NEW YORK—If you have a passion for poetry and Korean Buncheong ceramics, ‘tis time to head over to the Metropolitan Museum of Art to feast your eyes on some of these most exquisite Korean treasures.
Opening on Thursday, April 7, a special exhibition on loan from Leeum, Samsung Museum of Art (LSMA) in Seoul, Korea, “Poetry in Clay: Korean Buncheong Ceramics” will go on view at the Met.
“Poetry in Clay” is the brainchild and collaboration of Soyoung Lee, Met department of Asian Art assistant curator, and Seung-chang Jeon, LSMA’s chief curator.
“We are very pleased to be able to share Leeum, Samsung Museum of Art’s collection with an international audience. We wanted to show the imaginative designs and dynamism of buncheong ceramics, a uniquely Korean genre of art,” said Jeon.
This unique exhibition presents Korean buncheong ware, a bold, dynamic, and free-form ceramic tradition that flourished in Korea during the 15th and 16th centuries of the Joseon dynasty (1392–1910).
Derived from “bunjang hoecheong sagi,” the word “buncheong” was coined in the 20th century. It means gray-green stoneware decorated in white. The unique features of buncheong ware are its distinctive forms of decorative techniques and the use of white slip.
“Buncheong ware has been renowned for its playful simplicity and strikingly abstract designs,” said RaYoung Hong, LSMA deputy director.
While it is a rich embodiment of traditional Korean beauty, buncheong ware retains its strong element of modernity and the dynamism of Korean art, said Hong.
Visitors will be able to appreciate the beauty and the many intricate facets of buncheong ware.
“The exhibition features 65 masterpieces from the LSMA collection in Korea. The majority of the items have never before been seen in the U.S.,” said Hong.
Exhibit highlights include six works officially registered as treasures by the cultural heritage administration of the South Korean government. These include the “Drum-shaped Bottle with Peony Decoration,” the “Large Jar with Inlaid Peony Decoration,” the eye-catching jar “Maebyeong with Dragon Fish Decoration,” and the striking “Jar with Decoration of Fish and Lotuses” with inlay, stamping, sgraffito, and iron-painted design.
It also includes masterpieces by leading contemporary ceramic artists, who have actively recreated Korean buncheong ware in a contemporary context.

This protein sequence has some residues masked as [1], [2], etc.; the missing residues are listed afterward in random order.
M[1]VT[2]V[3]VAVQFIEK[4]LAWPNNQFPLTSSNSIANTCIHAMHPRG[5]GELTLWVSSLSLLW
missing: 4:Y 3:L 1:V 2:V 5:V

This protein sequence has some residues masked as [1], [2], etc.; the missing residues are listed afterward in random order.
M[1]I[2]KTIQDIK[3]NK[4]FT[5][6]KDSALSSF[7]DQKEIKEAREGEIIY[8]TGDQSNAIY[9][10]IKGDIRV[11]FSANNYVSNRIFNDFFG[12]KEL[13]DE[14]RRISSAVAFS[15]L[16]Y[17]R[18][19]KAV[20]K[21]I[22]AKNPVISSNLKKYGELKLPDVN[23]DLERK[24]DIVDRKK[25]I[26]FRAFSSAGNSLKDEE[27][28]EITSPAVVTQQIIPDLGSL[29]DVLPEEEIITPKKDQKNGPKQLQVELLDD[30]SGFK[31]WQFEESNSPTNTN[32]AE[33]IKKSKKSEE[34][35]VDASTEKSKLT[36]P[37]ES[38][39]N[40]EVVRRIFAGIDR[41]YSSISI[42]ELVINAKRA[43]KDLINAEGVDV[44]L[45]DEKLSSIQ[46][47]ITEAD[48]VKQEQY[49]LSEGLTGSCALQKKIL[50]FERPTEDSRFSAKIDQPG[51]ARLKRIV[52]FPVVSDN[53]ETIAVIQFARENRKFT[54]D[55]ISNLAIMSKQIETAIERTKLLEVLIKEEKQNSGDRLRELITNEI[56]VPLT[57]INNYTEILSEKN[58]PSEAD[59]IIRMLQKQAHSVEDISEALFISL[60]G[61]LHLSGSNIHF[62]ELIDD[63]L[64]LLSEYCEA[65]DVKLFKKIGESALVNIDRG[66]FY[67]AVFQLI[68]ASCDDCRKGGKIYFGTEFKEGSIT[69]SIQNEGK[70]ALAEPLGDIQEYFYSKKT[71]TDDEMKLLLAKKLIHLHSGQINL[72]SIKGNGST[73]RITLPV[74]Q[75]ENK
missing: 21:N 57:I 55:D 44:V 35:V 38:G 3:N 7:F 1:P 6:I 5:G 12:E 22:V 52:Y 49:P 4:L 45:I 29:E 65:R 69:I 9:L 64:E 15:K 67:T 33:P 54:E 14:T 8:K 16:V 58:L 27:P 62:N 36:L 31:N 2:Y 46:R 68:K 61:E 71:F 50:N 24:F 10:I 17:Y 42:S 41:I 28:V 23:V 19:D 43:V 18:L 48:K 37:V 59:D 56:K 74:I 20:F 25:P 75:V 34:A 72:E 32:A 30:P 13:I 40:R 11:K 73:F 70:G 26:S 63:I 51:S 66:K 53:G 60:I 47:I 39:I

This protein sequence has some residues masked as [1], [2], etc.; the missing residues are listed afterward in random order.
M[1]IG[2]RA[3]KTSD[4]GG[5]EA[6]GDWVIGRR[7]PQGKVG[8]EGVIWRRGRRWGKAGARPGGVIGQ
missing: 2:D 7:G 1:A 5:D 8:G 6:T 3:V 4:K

“It is a remarkable vision to have been daring enough to both combine the traditional with the modern and contemporary,” said Maxwell Hearn, curator of the Met’s department of Asian art, alluding to the “wonderful directness, simplicity, and a sense of humor” of buncheong ware.
There are the seven primary decorative techniques of buncheong surface design. These different designs comprise inlay, stamping, incision, sgraffito, iron painting, brushed white slip, and dipped white techniques, said Lee.
The inlay technique means the motif is incised into the still-moist clay, then filled with white slip before firing; stamping involves imprinting the motif onto the clay body, after which white slip is applied to the vessel before firing, explained Lee.
The display embodies three distinct themes. The first theme explores decorative techniques of how the pieces were created, while the second scrutinizes the motifs and designs on each piece of work.
The recurring motifs, images, and iconography of buncheong ware encompass classic Asian flora such as lotuses, peonies, and chrysanthemums, as well as animals such as fish, birds, and mythical dragons.
“The dragons on buncheong ware are funny and have a sense of humor,” said Lee, as she explained the difference between these dragons and the Chinese ones.
The third theme highlights forms, the different shapes of each unique piece, and what they might have been used for.
“For the most part, buncheong ware were created to be used. They were meant to be used,” said Lee.
Since the pieces were made for mundane use as tableware, storage containers, or ceremonial vessels, functionality and artistic expression influenced their creation and shapes.
The entire exhibit features bowls, bottles, dishes, jars, vases, and vessels. Buncheong ware exudes a more organic look when compared with the sleek white porcelain from the same period.
While the surface decoration contributes to the earthy appearance, the form gives these ceramics their sensuous physical presence.
“Poetry in Clay” will continue until Aug. 14 at the Arts of Korea Gallery, on the second floor of the Metropolitan Museum of Art.